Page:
Power of attorney
Have you ever thought about who would look after your financial affairs or make decisions about your personal welfare or health care if you are unable to do so either due to mental or physical incapacity?
As of 1st October 2007 The Mental Capacity Act 2005 revoked the Enduring Powers of Attorney Act 1985. It is now no longer possible to create an Enduring Power of Attorney or make changes to an existing Enduring Power of Attorney however if you have a valid Enduring Power of Attorney it will still be recognised and enforceable. Your Attorneys will still need to register the Enduring Power of Attorney with the Office of the Public Guardian if they have reason to believe you are, or are becoming, mentally incapable.
The Mental Capacity Act 2005 introduces a new type of Power of Attorney called a Lasting Power of Attorney. In addition to making decisions about your finances you can appoint your Attorney to make important decisions about your medical treatment and long term health care.
Everyone over the age of 18 can make a Lasting Power of Attorney provided that they are capable of understanding how to make it, the choices that they can make and the power that it gives. It is very important that everyone involved understands the implications of a Lasting Power of Attorney and we can discuss this with you in detail.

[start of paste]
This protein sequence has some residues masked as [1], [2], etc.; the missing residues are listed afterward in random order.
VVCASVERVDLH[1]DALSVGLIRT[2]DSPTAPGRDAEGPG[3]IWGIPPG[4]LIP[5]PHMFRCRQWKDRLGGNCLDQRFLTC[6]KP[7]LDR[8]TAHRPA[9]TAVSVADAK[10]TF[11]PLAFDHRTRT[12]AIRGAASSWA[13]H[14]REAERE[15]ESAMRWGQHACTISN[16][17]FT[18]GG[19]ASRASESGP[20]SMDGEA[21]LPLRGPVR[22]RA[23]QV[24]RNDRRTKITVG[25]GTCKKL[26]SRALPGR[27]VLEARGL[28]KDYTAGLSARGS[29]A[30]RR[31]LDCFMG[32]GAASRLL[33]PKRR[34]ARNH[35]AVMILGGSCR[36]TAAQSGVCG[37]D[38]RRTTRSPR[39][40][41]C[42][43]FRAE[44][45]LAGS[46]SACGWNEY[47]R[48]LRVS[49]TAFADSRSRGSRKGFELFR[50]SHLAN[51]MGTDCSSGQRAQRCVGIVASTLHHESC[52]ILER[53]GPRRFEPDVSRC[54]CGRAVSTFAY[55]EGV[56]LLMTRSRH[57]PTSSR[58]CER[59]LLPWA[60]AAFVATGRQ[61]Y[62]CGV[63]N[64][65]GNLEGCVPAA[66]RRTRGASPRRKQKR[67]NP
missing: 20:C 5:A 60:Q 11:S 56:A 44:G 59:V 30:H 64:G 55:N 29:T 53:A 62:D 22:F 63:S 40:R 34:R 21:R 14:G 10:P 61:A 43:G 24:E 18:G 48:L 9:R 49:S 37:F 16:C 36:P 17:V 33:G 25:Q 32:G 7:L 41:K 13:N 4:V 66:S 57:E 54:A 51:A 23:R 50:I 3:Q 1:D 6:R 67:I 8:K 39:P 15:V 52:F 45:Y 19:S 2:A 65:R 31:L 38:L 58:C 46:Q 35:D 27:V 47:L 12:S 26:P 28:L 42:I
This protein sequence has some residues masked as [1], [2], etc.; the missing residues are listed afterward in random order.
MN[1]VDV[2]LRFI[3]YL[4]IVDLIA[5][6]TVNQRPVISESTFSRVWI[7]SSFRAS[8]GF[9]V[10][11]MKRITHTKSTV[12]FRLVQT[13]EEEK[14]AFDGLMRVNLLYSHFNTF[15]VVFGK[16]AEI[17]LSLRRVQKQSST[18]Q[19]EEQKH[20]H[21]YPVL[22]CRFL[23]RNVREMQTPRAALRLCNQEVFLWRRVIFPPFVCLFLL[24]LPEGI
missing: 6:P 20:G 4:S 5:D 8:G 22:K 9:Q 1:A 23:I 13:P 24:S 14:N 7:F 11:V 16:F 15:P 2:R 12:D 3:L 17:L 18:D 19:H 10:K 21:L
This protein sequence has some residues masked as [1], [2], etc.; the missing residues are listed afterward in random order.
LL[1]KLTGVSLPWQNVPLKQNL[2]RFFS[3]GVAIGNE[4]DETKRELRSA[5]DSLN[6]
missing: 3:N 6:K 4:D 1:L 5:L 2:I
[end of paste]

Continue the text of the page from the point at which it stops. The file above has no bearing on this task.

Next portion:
As you will appreciate the person(s) that you choose to be your Attorneys is crucial. The person that you choose could be a member of your family, a trusted friend or a legal advisor and you can nominate different attorney’s to assume different responsibilities i.e. a legal advisor to deal with you financial affairs and a family member to deal with decisions relating to your personal welfare.
Lasting Powers of Attorney – Financial Decisions
The powers granted to Attorneys are similar to those under the former Enduring Powers of Attorney such as operating a bank account and selling your property.
Lasting Power’s of Attorney – Health and Care
This is a new power introduced under The Mental Capacity Act 2005 allowing you to choose a person who will have the power to make decisions about your health care and medical treatment e.g. where you should live, consenting to or refusing medical treatment and examination.
You can, if you wish, add restrictions and conditions to both types of Lasting Powers of Attorney where you would not wish the Attorney to have powers to act.
The new legislation states that all Lasting Powers of Attorney must be registered with the Office of the Public Guardian before it can be used and an unregistered Lasting Power of Attorney does not give your Attorneys any legal powers. You can register the Lasting Power of Attorney while you are still capable or the Attorney can apply to register the Lasting Power of Attorney at any time.
We can advise you on setting up Lasting Powers of Attorney and on the application for registration. Please contact a member of our Private Client Team who will be pleased to help you.